Pediatrics Video Abstract: Adherence of Newborn-Specific Antibiotic Stewardship Programs to CDC Recommendations


REFERENCE: Timmy Ho, Madge E. Buus-Frank, Erika M. Edwards, Kate A. Morrow, Karla Ferrelli, Arjun Srinivasan, Daniel A. Pollock, Dmitry Dukhovny, John A.F. Zupancic, DeWayne M. Pursley, Roger F. Soll, Jeffrey D. Horbar. Adherence of Newborn-Specific Antibiotic Stewardship Programs to CDC Recommendations. Pediatrics, Dec 2018, 142 (6) e20174322; DOI: 10.1542/peds.2017-4322

BACKGROUND: The Centers for Disease Control and Prevention (CDC) published the Core Elements of Hospital Antibiotic Stewardship Programs (ASPs), while the Choosing Wisely for Newborn Medicine Top 5 list identified antibiotic therapy as an area of overuse. We identify the baseline prevalence and makeup of newborn-specific ASPs and assess the variability of NICU antibiotic use rates (AURs).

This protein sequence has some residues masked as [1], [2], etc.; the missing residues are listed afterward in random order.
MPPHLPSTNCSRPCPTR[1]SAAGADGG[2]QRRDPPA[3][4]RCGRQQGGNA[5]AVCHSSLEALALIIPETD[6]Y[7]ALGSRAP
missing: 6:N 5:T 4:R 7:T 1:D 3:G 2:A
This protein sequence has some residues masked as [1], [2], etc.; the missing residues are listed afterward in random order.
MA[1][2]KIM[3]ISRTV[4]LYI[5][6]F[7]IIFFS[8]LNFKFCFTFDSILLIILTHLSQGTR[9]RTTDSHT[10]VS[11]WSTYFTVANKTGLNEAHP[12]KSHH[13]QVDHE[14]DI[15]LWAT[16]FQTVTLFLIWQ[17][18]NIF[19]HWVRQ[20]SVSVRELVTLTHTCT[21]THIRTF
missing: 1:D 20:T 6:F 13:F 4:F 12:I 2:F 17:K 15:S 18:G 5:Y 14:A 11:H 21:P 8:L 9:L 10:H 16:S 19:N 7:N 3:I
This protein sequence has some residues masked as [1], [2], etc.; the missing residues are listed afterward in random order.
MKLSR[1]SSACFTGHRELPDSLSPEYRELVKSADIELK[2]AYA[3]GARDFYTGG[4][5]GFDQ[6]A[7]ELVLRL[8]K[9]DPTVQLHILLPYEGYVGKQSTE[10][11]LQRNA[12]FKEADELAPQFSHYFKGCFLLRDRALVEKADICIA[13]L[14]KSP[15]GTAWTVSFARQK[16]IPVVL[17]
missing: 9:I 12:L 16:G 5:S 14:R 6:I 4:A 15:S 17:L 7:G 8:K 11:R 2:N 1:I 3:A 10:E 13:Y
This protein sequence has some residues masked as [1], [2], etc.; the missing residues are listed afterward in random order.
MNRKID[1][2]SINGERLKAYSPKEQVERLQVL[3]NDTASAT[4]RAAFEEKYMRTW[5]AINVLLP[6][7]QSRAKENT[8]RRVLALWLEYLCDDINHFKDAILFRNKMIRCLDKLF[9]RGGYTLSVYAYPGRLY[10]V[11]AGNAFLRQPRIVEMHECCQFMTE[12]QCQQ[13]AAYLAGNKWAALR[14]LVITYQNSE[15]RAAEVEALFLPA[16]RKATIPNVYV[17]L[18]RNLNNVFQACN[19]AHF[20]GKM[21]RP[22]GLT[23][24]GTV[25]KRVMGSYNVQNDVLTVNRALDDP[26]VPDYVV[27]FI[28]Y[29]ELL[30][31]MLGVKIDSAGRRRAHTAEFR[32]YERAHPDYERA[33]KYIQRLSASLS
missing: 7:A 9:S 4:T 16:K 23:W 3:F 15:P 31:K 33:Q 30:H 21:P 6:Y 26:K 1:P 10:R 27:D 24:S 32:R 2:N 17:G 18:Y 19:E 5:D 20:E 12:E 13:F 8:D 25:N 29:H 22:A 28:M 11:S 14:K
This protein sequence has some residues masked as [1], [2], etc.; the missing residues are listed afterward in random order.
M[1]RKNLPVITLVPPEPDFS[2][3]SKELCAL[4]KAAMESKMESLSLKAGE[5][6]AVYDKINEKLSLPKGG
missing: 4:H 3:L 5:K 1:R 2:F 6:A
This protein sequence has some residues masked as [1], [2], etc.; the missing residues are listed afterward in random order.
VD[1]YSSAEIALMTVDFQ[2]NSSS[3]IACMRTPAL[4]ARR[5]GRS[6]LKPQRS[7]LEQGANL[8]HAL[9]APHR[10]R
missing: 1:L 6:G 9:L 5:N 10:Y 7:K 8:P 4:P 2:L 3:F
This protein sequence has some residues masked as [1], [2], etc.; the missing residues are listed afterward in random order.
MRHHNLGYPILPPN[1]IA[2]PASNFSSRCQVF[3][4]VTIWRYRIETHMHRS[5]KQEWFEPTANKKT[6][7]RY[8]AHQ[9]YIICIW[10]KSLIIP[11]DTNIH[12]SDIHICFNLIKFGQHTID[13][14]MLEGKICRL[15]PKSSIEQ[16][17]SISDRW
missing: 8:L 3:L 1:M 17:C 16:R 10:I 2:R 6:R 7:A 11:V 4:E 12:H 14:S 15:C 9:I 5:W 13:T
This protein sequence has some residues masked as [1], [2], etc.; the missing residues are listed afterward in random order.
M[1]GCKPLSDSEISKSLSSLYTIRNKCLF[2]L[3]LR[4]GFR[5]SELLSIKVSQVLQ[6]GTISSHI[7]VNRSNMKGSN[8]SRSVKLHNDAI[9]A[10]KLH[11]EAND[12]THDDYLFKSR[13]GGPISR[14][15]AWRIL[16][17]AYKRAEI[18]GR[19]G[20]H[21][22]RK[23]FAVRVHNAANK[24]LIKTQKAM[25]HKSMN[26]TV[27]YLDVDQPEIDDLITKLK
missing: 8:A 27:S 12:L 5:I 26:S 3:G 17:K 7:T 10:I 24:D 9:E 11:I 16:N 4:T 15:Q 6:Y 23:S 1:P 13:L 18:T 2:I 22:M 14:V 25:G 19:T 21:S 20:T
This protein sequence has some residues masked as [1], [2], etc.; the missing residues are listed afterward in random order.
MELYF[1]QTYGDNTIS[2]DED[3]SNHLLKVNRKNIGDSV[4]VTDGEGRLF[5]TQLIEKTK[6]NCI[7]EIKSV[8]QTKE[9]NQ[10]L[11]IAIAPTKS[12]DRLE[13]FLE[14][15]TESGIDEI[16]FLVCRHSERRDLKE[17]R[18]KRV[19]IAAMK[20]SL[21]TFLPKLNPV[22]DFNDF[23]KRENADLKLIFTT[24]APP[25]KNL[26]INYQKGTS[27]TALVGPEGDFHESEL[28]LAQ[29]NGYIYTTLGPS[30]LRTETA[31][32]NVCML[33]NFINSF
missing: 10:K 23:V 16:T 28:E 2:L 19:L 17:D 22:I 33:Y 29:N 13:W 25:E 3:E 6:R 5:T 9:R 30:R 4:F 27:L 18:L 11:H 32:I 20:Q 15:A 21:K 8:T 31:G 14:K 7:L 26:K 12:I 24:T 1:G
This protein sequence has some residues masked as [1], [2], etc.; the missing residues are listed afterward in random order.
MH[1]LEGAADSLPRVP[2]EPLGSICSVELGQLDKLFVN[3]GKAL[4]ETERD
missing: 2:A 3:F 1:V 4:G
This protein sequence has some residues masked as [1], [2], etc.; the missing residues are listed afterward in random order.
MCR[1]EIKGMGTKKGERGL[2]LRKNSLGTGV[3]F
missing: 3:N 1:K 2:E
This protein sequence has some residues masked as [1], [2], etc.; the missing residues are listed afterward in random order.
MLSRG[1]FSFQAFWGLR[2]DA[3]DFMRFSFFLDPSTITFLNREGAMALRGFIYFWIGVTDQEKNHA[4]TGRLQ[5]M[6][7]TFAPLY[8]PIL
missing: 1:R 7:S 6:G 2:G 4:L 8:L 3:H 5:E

METHODS: Data were collected using a cross-sectional audit of Vermont Oxford Network members in February 2016. Unit measures were derived from the 7 domains of the CDC’s Core Elements of Hospital ASPs, including leadership commitment, accountability, drug expertise, action, tracking, reporting, and education. Patient-level measures included patient demographics, indications, and reasons for therapy. An AUR, defined as the number of infants who are on antibiotic therapy divided by the census that day, was calculated for each unit.

RESULTS: Overall, 143 centers completed structured self-assessments. No center addressed all 7 core elements. Of the 7, only accountability (55%) and drug expertise (62%) had compliance >50%. Centers audited 4127 infants for current antibiotic exposure. There were 725 infants who received antibiotics, for a hospital median AUR of 17% (interquartile range 10%–26%). Of the 412 patients on >48 hours of antibiotics, only 26% (107 out of 412) had positive culture results.

CONCLUSIONS: Significant gaps exist between CDC recommendations to improve antibiotic use and antibiotic practices during the newborn period. There is wide variation in point prevalence AURs. Three-quarters of infants who received antibiotics for >48 hours did not have infections proven by using cultures.